BALTIMORE, June 14, 2019 (LifeSiteNews) — Cardinal Blase Cupich of Chicago defended giving Holy Communion to pro-abortion politicians, saying, “I think it would be counterproductive to impose sanctions, simply because they don’t change anybody’s minds.”
Cardinal Cupich expressed his position in the wake of Bishop Thomas Paprocki of Springfield, Illinois barring pro-abortion legislators from receiving the sacrament of Holy Communion. Citing canon 915 of the Code of Canon Law, Bishop Paprocki ruled last week that state legislators working to pass Illinois’s new abortion bill may not present themselves for communion in his diocese and that priests are expressly forbidden from giving the Eucharist to both the Senate president and the speaker of the House.
While Cupich is opposed to abortion, he told CNA, “I think it would be counterproductive to impose sanctions, simply because they don’t change anybody’s minds, but it also takes away from the fact that an elected official has to deal with the judgment seat of God, not just the judgment seat of a bishop. I think that’s much more powerful.”
Learn more about Cardinal Cupich’s views and past actions by visiting FaithfulShepherds.com. Click here.
He went on to say, “I have always approached the issue saying that the bishop’s primary responsibility is to teach, and I will continue to do that.”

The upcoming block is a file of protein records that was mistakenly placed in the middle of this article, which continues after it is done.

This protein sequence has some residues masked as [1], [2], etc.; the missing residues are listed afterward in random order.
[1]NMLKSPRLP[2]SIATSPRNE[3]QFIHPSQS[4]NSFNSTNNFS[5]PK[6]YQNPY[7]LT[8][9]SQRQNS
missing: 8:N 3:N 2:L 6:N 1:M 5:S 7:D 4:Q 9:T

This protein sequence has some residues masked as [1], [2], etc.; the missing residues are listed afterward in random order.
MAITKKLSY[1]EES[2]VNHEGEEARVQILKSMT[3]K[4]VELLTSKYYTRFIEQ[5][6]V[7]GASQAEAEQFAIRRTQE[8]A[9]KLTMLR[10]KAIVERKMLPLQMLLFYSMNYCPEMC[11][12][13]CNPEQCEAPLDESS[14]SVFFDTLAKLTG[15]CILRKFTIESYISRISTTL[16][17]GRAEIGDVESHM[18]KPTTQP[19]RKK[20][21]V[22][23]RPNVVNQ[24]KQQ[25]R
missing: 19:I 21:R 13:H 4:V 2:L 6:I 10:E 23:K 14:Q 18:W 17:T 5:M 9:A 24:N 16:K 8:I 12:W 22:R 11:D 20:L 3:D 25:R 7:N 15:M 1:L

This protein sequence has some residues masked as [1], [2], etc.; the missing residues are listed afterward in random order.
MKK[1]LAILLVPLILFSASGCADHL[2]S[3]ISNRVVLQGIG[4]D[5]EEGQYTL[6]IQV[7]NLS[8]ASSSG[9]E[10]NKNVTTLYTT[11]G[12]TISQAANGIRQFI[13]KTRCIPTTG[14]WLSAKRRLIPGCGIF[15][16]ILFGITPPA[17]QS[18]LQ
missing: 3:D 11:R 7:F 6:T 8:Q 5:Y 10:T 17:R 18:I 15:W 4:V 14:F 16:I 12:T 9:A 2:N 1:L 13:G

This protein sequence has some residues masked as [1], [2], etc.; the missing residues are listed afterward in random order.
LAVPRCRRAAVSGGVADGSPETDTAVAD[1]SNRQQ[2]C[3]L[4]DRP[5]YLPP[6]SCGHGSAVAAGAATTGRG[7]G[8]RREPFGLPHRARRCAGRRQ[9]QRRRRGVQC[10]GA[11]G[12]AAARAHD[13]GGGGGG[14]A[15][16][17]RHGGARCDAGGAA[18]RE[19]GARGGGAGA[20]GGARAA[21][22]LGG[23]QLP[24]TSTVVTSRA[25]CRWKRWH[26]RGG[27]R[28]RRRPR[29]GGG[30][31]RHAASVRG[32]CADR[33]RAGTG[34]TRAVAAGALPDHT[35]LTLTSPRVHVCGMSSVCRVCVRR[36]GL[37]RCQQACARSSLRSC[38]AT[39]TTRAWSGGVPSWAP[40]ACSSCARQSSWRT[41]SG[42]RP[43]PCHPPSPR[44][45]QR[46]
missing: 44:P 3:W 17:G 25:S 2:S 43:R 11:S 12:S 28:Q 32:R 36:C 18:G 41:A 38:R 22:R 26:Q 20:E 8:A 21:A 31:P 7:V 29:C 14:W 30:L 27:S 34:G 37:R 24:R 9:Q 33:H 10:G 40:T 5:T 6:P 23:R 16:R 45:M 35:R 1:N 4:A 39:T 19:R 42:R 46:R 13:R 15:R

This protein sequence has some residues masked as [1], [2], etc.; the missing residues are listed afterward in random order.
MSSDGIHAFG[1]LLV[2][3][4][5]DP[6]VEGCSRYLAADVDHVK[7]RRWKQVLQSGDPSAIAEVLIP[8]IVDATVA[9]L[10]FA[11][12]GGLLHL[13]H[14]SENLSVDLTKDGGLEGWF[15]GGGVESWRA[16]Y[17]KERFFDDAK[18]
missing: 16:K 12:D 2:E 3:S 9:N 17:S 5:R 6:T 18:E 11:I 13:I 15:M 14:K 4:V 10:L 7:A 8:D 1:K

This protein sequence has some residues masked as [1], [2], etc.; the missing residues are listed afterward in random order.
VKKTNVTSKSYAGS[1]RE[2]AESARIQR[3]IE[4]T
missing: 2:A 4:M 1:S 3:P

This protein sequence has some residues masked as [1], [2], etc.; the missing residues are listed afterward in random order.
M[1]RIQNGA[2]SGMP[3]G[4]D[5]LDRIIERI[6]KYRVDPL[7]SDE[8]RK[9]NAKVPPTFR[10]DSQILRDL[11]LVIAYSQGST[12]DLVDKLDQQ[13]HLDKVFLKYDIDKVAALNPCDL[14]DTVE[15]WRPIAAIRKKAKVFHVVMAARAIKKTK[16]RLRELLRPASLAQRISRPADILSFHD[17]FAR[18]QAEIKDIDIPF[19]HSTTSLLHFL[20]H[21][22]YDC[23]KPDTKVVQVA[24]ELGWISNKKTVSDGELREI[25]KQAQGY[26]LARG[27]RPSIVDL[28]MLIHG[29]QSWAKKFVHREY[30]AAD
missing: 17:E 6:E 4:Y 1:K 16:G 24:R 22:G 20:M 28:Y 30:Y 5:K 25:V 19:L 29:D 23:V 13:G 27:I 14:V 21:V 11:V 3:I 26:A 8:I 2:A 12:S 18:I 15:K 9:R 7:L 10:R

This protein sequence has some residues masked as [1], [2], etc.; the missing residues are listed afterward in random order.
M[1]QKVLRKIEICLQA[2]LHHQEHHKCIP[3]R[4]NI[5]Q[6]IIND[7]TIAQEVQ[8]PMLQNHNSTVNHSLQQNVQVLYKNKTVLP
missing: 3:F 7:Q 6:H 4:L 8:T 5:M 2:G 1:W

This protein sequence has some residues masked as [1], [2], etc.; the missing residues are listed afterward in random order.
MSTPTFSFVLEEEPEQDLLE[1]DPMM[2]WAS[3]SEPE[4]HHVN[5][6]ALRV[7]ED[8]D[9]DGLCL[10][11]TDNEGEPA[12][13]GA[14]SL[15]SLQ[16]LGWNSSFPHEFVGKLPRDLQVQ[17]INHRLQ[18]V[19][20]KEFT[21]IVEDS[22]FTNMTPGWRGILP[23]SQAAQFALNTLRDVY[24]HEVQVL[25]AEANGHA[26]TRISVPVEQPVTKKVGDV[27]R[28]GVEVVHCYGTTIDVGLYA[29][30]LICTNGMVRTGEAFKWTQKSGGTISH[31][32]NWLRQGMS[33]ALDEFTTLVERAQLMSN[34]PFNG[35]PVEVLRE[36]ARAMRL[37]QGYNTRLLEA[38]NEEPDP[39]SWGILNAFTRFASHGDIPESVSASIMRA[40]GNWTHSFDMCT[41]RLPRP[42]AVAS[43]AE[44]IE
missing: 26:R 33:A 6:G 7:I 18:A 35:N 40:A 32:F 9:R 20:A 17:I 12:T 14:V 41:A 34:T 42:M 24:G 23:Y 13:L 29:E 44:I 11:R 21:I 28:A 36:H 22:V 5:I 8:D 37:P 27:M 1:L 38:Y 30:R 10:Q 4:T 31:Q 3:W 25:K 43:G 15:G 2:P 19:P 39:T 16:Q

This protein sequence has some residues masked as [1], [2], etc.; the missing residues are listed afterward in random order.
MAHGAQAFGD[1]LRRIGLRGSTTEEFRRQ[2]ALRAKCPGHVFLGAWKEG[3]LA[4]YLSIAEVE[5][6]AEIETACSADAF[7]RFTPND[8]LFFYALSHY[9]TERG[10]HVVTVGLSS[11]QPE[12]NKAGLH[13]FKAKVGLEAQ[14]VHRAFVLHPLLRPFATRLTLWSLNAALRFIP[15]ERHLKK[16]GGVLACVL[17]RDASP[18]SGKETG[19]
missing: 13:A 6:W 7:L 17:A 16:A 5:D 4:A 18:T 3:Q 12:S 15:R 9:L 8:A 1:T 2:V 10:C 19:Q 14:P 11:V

Bishop Paprocki told LifeSiteNews in a recent interview that he barred the pro-abortion Catholic politicians from receiving Communion because he was concerned about the “salvation of souls.”
“As a shepherd of the Church, I’m concerned for the salvation of their souls,” Paprocki said of the lawmakers, “as well as the salvation of souls who are watching their actions and are scandalized by this.”
“And if we as bishops don’t say anything about it,” he continued, “that just adds to the scandal of people thinking that, “Well, these politicians are doing things that are very immoral and very sinful, and the bishops aren’t saying anything about that. So you know that would make it make it even worse. I just felt an obligation or responsibility to respond to what was going on.”
Both Cupich and Paprocki indicated that they had tried to communicate or had communicated with Senate President John Cullerton and the Speaker of the House Michael Madigan about their problematic positions. “I have conversations with them, and those continue to take place. They have to,” Cupich said, while Paprocki said he spoke to Madigan and wrote to him and Cullerton in advance of the decree.